Embedded computers are incorporated into other devices, rather than being stand alone computers. Examples include digital cameras, mobile phones, music players, specialist IT hardware (such as networking hardware), and almost any kind of industrial or domestic control system.
As a result of the increasing use of embedded computers in consumer electronics is blurring the boundary between the markets. This is one reason why computer companies like Apple (with its Ipod) are increasingly moving into consumer electronics.
Embedded computers are being incorporated into many devices that did not previously require it. Consider the changes that have taken place in automotive electronics: not only are embedded computers being incorporated into very visible devices such as navigation systems, they are also being used to affect the fundamental functioning of cars in devices such as braking systems.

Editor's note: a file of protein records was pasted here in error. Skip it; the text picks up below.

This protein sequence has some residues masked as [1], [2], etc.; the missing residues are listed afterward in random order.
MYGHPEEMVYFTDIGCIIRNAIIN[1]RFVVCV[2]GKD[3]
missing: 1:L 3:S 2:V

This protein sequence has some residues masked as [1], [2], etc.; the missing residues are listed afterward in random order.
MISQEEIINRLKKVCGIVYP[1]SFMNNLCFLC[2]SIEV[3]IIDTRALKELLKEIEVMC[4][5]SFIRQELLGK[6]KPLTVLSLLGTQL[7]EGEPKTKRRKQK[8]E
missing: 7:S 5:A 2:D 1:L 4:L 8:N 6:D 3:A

All these devices, from phones to cars, that contain embedded computers create opportunities for the supply of both hardware and software. Although much of the hardware and software is specialised for embedded use, much is also common to both computers and embedded computers. Good examples of the latter are the Linux and Java which run on everything from mainframes to mobile phones.
This means that demand for embedded computers of various types have further repercussions on demand for everything from semiconductors to software to services.